Get Paid to Write

July 24, 2008 at 10:04 pm | Posted in Writers Write | Leave a comment
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When you decided to be a writer, did you think you were going to write a novel or screenplay?  Did you imagine yourself as the next Stephen King or Hollywood “It” Kid schmoozing with celebrities and getting comfy on Oprah’s couch?  I imagined writing terrific mysteries, releasing a new best seller every year and living comfortably doing something I love. 

 

I do get paid to write, but it’s not quite the vision I had years ago. While you wait for that publishing contract and big advance, you might find yourself hustling for freelance jobs.  I’ve written articles for others to post on a wide variety of topics.  I might not be passionate about solar energy or knitting, but I am passionate about writing. While the topics don’t nourish my writer’s soul, it does put food on the table.

 

I’ve heard my fellow writers complain about the dismally low pay scale for writing articles.  It does not pay as well as print because site owners need to update content daily, not weekly or monthly.  They need quality content but they also need quantity content.  The budget only stretches so far and many of my customers are small business owners.  If you can’t stomach the idea of earning only $20-$30 an hour, there are other options

 

1.  Write for your own site.  This is appealing because you can write about the topic of your choice (such as writing) and you will reap all the rewards. Just be prepared for the three W’s…

 

Hard Work

Lots of Writing and

A long Wait

 

As you build content on your site, you also want to build links. You can do this by writing supplemental articles, NOT duplicate articles, and placing them on sites like WordPress or Peoplefuel.  These sites will host your articles or blog for free and Peoplefuel also allows revenue sharing. This makes the article doubly beneficial because it provides a link to your site plus displays ads to collect extra income.

 

If you decide to write for your own site you should consider how you will make money once you’ve generated traffic and established yourself as an authority.  This brings me to…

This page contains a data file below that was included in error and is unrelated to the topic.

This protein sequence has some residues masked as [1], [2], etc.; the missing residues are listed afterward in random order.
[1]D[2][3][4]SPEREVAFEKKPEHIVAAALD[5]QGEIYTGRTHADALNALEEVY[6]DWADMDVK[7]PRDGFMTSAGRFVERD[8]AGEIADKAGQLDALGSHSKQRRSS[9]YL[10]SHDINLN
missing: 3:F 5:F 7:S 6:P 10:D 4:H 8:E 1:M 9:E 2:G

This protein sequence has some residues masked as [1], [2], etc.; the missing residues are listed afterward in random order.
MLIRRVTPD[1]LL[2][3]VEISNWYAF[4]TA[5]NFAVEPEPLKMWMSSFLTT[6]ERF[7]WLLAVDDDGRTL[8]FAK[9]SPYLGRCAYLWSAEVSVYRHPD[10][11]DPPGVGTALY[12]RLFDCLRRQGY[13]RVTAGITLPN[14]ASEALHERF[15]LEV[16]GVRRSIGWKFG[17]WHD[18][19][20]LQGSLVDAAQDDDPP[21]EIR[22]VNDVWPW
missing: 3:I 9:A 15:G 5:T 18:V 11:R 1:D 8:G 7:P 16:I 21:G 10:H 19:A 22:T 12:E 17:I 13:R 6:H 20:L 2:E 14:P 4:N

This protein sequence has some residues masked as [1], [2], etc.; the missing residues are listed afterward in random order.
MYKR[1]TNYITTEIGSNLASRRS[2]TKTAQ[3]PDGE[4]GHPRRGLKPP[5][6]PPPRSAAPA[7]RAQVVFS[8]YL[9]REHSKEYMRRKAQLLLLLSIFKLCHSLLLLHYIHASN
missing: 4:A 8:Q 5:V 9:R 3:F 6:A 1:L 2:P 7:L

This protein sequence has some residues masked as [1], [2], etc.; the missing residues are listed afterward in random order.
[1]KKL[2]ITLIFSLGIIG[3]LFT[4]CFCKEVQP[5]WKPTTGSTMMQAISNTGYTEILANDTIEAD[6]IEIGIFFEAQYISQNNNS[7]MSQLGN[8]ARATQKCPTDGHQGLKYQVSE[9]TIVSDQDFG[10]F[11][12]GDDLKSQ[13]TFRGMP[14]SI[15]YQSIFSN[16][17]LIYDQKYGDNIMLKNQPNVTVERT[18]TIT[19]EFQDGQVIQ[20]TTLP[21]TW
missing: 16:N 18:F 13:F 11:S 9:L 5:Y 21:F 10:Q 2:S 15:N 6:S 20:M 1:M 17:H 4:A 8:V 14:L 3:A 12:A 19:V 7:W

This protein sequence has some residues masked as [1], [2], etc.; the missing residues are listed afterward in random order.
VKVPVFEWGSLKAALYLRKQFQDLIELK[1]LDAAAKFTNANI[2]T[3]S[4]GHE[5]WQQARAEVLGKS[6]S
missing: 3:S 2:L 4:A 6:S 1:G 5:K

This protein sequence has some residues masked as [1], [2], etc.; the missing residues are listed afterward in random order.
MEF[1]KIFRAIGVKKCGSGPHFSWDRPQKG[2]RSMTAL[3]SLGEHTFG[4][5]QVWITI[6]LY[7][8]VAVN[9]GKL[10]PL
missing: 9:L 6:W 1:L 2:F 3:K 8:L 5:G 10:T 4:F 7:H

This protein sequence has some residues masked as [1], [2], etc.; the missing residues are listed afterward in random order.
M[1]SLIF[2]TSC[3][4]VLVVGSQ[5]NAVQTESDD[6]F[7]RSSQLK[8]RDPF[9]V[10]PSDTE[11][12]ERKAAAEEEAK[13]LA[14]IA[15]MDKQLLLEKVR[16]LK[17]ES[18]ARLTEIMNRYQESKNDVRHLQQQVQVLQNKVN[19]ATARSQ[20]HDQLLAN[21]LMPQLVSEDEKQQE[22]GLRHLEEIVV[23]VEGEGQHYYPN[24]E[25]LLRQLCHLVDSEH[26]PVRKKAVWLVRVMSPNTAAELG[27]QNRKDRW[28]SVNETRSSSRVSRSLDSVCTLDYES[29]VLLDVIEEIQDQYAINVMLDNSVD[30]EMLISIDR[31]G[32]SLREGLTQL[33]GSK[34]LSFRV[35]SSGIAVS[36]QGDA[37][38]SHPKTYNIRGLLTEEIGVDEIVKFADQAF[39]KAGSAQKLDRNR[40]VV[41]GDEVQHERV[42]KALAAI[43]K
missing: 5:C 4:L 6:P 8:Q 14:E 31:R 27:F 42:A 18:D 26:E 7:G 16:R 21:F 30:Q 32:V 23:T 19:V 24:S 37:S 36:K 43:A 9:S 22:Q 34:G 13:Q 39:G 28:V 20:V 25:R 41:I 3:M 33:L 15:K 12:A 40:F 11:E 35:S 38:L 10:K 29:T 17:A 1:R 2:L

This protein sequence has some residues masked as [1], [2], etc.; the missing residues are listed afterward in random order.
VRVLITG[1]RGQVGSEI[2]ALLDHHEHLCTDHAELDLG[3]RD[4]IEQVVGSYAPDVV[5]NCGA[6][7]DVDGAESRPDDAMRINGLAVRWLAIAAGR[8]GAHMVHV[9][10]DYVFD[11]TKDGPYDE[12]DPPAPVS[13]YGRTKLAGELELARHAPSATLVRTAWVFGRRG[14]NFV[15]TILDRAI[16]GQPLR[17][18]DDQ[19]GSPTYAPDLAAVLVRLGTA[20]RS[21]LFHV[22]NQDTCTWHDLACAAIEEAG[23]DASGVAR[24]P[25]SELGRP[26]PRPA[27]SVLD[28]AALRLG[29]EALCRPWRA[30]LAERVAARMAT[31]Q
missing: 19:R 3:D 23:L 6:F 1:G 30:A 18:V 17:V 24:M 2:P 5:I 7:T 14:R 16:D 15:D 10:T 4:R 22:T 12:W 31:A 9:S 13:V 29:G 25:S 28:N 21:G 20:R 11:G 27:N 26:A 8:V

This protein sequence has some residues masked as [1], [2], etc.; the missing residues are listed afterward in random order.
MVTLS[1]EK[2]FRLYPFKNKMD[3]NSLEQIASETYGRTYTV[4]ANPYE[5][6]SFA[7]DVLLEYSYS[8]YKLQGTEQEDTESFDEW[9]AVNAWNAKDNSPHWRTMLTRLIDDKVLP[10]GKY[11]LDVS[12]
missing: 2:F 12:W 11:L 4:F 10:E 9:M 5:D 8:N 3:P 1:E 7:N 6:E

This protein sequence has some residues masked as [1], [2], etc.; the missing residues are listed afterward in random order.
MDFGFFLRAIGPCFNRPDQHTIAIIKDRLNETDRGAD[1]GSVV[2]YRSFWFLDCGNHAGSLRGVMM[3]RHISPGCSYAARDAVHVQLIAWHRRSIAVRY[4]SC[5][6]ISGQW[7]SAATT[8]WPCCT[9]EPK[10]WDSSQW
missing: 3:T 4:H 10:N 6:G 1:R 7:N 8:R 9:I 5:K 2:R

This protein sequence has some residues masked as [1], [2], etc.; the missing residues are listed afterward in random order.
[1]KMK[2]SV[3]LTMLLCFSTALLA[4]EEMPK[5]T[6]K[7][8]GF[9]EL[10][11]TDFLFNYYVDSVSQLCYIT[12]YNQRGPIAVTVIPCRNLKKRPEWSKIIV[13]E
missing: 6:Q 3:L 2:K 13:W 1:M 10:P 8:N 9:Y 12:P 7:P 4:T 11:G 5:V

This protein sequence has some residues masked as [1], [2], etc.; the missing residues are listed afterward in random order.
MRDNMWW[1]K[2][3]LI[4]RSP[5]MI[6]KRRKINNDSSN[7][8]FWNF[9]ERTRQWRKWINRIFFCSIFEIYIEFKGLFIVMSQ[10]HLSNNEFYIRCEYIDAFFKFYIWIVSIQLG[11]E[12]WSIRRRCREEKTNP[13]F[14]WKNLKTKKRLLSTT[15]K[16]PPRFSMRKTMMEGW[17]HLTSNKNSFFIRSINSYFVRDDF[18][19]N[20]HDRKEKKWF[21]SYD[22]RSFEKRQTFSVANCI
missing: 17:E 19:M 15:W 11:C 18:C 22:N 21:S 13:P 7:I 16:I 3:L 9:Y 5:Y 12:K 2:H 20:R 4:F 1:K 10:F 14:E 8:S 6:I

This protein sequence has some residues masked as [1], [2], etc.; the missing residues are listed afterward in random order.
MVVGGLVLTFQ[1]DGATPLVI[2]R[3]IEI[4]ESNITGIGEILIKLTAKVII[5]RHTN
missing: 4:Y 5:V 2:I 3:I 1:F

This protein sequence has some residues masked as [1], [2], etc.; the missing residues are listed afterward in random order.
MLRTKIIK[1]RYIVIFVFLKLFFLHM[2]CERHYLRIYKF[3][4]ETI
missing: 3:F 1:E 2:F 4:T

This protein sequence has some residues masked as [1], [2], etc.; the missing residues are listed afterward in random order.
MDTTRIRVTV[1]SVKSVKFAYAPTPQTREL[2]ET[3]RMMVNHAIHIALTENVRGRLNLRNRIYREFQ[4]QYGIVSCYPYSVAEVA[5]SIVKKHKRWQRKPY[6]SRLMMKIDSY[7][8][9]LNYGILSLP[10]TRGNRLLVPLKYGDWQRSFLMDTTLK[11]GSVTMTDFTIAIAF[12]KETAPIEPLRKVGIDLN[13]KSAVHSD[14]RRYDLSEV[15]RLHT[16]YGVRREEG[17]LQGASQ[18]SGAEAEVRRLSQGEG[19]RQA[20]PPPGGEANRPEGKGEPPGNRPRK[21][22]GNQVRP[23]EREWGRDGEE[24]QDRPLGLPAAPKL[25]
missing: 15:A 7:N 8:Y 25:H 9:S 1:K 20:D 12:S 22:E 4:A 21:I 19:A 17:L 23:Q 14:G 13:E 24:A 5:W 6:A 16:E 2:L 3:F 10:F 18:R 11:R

2. Write an e-book.  The hottest products for online entrepenuers are e-books.  Consumers are ravenous for information and e-books are ideal for satisfying their appetite.  E-books are inexpensive to publish and distribute and they will keep generating revenue long after they’re written.  Non fiction or How To e-books have been accepted by the online audience but fiction e-books still struggle to find a readership.  I don’t know why one genre is more successful than another, but it’s something to consider when planning your e-book. 

 

3.  Ghost write – similar to writing articles for others there is demand for ghost writers to write e-books for others.  There are sites that connect writers and clients with jobs ranging from resumes, essays to e-books and novels.  I haven’t done any business with these companies, so I’m not endorsing them, just letting you know they’re services are available.  The best endorsement for a potential client is an example of your work. Most of my contacts have come from the articles I have posted.  Did I mention that when I write an article for others I ask to include a link to one of my sites?  The best way to get work writing is to write. 

 

4. Pay per post – You can also earn money if you write a review or article about a specific product and post it on your site.  You can pay $10.00 a year for a domain name and find hosting for free.

 

You can get paid to write. It might not be quite what you envisioned, but it is possible. The opportunity is there, you just have to take it.

 

 

Get Paid To Write

Get Paid To Write